The Campo puts you on the ground, but we don’t mind. It has enough padding in its 350-denier Cordura package to shield your rear from small, poking rocks and roots, while adjustable side straps let you fine-tune how deeply you want to recline. We dig how the Campo rolls up easily for storage at the end of the day, not to mention that it can double as a stadium seat or festival chair.
Outside’s travel gear tester, Bryan Rogala, recommends the Nemo Helio LX Pressure Shower as a good option for water storage when on the road. “The pressurized sprayer makes rinsing off at camp or hosing off bikes less of a chore,” he says.
The Storm is the perfect example of how far headlamps have come. It’s moderately priced but pumps out 350 lumens from a proximity beam—ideal for working in close quarters or as a spotlight when you’re on the trail. We really like the battery meter, which shows how much juice you have left in your AAAs. Oh, and it’s fully waterproof.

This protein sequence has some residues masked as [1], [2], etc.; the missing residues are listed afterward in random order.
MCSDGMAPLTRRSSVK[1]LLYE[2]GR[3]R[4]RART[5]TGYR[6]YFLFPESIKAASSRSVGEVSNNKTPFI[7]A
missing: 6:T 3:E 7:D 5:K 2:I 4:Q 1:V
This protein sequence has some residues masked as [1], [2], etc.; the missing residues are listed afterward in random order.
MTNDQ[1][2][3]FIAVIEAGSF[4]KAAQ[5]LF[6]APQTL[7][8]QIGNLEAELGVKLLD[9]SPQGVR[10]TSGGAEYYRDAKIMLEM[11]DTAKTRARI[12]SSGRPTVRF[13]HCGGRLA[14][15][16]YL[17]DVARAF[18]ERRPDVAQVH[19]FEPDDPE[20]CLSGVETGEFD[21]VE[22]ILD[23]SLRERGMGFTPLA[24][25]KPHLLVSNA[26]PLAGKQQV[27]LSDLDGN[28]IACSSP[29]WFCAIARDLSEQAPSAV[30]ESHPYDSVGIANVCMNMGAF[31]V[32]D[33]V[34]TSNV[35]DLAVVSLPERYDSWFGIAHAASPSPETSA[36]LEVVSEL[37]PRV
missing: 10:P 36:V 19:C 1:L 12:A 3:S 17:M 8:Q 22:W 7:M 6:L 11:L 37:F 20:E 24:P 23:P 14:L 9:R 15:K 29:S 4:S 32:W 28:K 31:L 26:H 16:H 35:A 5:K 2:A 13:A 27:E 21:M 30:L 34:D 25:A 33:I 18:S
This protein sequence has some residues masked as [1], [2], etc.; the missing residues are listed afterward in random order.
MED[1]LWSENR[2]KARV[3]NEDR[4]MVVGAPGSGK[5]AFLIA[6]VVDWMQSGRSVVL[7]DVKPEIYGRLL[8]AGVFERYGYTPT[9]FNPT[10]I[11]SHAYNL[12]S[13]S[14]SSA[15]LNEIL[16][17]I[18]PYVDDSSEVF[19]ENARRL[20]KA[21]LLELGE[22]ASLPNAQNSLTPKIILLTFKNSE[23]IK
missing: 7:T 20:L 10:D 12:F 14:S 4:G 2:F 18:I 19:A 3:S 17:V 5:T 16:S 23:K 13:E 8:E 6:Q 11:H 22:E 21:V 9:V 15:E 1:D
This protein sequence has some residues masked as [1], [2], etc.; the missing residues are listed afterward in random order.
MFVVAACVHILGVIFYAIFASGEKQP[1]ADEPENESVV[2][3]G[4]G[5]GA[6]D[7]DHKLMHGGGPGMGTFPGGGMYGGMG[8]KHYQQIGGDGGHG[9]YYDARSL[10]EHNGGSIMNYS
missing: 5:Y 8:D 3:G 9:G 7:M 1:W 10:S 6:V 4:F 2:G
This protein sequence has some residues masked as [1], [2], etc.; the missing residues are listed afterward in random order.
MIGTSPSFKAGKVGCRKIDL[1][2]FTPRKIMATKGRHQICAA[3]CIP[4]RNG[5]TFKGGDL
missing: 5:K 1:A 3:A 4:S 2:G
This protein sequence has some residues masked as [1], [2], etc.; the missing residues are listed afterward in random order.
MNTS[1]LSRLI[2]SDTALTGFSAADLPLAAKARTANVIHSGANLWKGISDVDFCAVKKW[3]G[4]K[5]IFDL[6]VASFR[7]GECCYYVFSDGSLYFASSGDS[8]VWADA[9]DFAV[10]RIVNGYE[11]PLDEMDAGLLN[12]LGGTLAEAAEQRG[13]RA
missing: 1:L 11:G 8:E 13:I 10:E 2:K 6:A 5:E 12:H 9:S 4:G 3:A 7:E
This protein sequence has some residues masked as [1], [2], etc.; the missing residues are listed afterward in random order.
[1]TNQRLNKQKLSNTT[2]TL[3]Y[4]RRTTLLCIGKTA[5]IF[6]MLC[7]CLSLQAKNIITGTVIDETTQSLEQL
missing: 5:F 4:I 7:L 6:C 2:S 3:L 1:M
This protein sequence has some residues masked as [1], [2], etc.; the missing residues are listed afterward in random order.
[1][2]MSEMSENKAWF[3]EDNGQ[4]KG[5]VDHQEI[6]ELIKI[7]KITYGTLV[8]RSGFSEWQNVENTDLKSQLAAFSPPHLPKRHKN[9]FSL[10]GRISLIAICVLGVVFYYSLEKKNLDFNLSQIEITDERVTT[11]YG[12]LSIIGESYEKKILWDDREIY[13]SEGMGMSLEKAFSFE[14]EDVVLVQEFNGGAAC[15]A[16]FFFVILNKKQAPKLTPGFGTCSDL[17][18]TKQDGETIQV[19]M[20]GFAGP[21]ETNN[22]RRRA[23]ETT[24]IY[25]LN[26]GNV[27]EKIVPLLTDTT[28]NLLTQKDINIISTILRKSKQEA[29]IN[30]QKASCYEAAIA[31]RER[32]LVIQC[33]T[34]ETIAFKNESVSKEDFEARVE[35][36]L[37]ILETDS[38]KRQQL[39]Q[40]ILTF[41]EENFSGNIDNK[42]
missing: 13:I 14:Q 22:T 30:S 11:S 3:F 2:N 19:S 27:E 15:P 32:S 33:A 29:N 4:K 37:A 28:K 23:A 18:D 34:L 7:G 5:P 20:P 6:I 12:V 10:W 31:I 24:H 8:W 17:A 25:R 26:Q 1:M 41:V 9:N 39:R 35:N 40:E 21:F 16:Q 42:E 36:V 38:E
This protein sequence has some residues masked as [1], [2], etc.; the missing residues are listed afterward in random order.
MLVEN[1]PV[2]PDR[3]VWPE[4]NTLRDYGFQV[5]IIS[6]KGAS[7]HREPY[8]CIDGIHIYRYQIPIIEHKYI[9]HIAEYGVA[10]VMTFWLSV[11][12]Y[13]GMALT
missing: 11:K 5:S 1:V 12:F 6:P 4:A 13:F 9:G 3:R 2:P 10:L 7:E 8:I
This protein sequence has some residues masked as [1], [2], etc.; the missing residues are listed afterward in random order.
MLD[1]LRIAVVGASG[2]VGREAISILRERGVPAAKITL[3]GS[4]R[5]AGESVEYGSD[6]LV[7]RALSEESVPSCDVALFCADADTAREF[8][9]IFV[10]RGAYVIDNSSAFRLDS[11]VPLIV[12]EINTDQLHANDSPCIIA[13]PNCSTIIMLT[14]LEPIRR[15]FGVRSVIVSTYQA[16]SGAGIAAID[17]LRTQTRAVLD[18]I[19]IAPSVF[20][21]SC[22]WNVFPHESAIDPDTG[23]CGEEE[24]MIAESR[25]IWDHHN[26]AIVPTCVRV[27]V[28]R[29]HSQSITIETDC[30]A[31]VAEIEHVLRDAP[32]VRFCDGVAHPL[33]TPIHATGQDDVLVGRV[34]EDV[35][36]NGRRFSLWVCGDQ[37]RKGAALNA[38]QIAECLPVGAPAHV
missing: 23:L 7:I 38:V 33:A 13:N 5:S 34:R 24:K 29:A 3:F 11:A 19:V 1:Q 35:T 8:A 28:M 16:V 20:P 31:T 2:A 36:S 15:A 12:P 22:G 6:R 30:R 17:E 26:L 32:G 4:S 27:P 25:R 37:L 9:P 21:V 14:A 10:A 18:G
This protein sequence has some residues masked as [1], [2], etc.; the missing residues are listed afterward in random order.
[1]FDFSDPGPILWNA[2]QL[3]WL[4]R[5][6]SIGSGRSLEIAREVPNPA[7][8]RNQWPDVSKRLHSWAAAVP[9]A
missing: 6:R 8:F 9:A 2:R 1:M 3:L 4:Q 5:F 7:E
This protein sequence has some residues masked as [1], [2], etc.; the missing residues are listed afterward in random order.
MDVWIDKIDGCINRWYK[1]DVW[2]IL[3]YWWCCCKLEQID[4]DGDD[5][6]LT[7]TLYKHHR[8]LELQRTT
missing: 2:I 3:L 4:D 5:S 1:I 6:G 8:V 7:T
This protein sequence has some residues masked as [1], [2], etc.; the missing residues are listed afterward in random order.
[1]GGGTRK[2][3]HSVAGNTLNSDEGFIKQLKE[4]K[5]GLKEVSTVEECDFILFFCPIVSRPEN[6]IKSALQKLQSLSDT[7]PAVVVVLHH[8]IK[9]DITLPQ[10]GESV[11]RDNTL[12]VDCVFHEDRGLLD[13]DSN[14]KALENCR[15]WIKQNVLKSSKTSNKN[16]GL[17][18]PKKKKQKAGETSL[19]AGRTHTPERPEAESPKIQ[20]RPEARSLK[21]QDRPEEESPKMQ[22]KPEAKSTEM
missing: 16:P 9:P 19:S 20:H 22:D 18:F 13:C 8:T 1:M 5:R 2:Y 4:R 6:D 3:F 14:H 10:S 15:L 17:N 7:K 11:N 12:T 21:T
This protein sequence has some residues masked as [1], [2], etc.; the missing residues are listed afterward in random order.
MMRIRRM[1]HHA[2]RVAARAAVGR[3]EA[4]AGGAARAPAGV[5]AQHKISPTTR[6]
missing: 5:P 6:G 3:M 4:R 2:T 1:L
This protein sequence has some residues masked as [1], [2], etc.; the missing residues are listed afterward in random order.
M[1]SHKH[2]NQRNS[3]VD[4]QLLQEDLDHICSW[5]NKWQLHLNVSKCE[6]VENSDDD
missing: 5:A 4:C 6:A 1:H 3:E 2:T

The Azura and its new synthetic insulation piqued our interest when it debuted earlier this year. “The prospect of a sleeping bag that offers the versatility of synthetic insulation without completely sacrificing on weight and bulk seems like a win in my book,” our editor wrote.
This hooded midlayer was the warmest option in our roundup of the best women’s active insulation pieces. “I mountain biked in it one frost-crispened, 25-degree morning, and didn't once feel stifled, even during hard efforts,” wrote our tester. The Ventrix is built with temperature-sensitive fabric which dumps extra heat on the back and underarms.